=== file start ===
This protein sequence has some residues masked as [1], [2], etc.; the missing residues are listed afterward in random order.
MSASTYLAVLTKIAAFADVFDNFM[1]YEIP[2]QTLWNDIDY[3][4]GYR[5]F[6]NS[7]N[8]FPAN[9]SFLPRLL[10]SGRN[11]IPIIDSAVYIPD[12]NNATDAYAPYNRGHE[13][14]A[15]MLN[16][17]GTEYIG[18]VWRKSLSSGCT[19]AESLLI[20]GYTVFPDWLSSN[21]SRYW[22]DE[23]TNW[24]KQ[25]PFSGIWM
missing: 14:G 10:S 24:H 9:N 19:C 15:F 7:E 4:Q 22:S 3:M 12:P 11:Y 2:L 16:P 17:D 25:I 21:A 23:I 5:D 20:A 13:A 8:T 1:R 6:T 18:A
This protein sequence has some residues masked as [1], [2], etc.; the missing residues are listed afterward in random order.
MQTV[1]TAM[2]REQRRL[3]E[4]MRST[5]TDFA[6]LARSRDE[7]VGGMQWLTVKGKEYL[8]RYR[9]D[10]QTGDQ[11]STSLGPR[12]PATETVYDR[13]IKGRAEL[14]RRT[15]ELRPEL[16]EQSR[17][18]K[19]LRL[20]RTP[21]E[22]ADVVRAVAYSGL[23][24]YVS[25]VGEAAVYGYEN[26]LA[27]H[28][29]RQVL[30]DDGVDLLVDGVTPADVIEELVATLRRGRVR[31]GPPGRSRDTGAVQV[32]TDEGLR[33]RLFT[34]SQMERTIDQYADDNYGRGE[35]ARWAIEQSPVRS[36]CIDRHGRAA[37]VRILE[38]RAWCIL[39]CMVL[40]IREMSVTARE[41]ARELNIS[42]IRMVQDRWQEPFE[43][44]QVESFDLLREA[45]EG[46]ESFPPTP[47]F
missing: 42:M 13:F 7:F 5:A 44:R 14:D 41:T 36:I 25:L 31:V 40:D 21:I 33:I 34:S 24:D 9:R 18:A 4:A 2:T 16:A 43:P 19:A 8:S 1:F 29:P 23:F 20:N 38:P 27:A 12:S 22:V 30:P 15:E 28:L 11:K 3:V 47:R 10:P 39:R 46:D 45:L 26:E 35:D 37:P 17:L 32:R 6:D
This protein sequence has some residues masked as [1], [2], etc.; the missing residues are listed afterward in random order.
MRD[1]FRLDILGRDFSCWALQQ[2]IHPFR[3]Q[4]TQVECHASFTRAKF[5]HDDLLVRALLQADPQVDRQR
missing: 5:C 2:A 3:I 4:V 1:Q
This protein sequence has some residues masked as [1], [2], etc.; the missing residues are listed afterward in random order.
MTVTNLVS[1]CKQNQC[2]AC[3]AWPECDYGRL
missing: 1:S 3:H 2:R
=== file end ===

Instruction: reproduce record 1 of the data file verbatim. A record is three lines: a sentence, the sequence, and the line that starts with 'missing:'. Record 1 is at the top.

This protein sequence has some residues masked as [1], [2], etc.; the missing residues are listed afterward in random order.
MSASTYLAVLTKIAAFADVFDNFM[1]YEIP[2]QTLWNDIDY[3][4]GYR[5]F[6]NS[7]N[8]FPAN[9]SFLPRLL[10]SGRN[11]IPIIDSAVYIPD[12]NNATDAYAPYNRGHE[13][14]A[15]MLN[16][17]GTEYIG[18]VWRKSLSSGCT[19]AESLLI[20]GYTVFPDWLSSN[21]SRYW[22]DE[23]TNW[24]KQ[25]PFSGIWM
missing: 14:G 10:S 24:H 9:N 19:C 15:F 7:E 4:Q 22:S 3:M 12:P 11:Y 2:L 16:P 17:D 25:I 21:A 23:I 5:D 20:A 13:A 8:T 1:R 6:T 18:A